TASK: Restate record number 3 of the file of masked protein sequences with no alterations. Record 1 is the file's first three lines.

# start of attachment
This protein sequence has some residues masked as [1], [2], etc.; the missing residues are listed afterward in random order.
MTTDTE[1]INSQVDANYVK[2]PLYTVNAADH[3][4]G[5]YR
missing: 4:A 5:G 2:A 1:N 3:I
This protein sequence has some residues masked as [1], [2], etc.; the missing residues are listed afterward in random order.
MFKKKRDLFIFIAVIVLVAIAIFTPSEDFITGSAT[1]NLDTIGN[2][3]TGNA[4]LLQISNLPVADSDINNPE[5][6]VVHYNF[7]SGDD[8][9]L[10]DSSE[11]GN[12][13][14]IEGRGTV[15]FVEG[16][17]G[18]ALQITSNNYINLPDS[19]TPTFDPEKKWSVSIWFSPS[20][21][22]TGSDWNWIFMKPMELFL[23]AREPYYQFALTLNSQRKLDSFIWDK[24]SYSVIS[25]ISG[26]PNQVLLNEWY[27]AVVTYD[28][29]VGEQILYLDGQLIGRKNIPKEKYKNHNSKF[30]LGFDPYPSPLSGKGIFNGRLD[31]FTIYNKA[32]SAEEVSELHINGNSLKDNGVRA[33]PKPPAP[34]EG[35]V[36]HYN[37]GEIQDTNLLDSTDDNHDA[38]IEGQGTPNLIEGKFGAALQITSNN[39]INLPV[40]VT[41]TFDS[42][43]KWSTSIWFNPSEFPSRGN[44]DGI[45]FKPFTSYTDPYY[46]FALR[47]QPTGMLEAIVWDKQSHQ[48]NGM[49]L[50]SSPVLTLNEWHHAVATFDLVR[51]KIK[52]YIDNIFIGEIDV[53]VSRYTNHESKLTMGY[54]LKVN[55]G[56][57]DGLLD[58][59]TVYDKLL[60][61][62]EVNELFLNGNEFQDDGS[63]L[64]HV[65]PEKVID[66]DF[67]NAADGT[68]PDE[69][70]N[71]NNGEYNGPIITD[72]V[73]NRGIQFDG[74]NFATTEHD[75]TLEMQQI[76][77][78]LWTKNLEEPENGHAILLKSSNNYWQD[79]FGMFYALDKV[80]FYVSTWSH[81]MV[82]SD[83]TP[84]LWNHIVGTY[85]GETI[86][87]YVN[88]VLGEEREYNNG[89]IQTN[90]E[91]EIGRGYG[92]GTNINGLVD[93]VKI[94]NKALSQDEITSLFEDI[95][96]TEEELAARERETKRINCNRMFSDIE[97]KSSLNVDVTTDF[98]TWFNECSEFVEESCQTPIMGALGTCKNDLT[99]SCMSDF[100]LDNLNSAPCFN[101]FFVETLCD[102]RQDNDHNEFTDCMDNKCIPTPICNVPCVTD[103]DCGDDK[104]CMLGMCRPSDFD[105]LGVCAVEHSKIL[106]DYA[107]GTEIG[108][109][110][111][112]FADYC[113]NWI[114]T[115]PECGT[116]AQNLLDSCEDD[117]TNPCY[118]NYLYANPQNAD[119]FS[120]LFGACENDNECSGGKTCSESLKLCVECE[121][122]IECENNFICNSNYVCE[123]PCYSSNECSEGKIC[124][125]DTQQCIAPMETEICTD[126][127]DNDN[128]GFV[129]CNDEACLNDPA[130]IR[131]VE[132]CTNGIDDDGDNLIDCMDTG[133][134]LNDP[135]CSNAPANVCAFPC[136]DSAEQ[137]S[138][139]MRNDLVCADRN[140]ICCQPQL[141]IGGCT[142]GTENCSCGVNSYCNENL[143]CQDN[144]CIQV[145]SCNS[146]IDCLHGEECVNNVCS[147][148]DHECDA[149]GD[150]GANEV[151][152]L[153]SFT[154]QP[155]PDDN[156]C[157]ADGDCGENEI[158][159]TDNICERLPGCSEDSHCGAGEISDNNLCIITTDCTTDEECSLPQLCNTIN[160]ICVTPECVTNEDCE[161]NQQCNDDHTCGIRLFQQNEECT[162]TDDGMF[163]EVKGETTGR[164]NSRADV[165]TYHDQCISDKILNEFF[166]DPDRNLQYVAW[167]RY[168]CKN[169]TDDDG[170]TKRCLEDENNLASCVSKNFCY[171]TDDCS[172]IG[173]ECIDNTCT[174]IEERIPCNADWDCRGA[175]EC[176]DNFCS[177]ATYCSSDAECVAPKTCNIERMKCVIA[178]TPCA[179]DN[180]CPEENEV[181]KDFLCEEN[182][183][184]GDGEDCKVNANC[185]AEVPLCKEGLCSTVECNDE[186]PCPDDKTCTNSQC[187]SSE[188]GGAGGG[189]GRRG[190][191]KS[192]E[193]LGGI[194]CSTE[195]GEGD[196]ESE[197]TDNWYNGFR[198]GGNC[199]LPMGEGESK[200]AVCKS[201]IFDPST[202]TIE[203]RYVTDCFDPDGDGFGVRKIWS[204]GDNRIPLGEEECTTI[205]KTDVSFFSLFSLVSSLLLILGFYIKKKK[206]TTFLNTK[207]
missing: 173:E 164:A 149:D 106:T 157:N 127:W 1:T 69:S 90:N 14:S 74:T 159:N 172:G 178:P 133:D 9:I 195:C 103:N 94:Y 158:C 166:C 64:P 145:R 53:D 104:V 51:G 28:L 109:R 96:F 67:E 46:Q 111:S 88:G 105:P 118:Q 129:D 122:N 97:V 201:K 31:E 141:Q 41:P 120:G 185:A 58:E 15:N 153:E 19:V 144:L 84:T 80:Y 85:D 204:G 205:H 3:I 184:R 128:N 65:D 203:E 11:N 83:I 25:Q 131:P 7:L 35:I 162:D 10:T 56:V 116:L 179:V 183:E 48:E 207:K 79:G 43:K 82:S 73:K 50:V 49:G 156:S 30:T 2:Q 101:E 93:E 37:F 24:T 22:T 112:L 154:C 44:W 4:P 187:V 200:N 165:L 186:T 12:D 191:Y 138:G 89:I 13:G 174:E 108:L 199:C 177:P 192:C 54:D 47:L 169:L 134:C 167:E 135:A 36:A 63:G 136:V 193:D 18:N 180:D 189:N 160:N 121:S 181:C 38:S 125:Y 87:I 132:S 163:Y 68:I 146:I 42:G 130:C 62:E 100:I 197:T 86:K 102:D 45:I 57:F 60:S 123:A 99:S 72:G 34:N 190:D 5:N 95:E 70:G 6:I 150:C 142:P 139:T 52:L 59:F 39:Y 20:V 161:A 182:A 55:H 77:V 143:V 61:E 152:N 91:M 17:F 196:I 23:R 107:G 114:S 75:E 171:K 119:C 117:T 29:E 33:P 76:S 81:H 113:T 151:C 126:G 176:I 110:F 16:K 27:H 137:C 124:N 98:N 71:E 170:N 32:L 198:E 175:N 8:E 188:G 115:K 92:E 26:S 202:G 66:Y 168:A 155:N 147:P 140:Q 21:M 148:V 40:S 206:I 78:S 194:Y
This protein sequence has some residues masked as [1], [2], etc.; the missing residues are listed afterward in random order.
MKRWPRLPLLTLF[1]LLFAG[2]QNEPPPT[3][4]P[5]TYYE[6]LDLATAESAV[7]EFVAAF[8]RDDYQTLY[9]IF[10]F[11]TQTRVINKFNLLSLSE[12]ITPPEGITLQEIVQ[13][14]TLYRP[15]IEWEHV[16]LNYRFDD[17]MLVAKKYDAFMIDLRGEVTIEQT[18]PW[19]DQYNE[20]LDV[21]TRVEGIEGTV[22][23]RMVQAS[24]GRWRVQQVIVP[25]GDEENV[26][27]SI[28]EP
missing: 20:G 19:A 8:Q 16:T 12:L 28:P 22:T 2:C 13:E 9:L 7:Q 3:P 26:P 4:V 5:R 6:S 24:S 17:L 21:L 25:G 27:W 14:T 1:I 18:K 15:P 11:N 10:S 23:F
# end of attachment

This protein sequence has some residues masked as [1], [2], etc.; the missing residues are listed afterward in random order.
MKRWPRLPLLTLF[1]LLFAG[2]QNEPPPT[3][4]P[5]TYYE[6]LDLATAESAV[7]EFVAAF[8]RDDYQTLY[9]IF[10]F[11]TQTRVINKFNLLSLSE[12]ITPPEGITLQEIVQ[13][14]TLYRP[15]IEWEHV[16]LNYRFDD[17]MLVAKKYDAFMIDLRGEVTIEQT[18]PW[19]DQYNE[20]LDV[21]TRVEGIEGTV[22][23]RMVQAS[24]GRWRVQQVIVP[25]GDEENV[26][27]SI[28]EP
missing: 20:G 19:A 8:Q 16:T 12:L 28:P 22:T 2:C 13:E 9:L 7:Q 3:P 26:P 4:V 5:R 6:S 24:S 17:L 21:L 25:G 27:W 14:T 1:I 18:K 15:P 11:N 10:S 23:F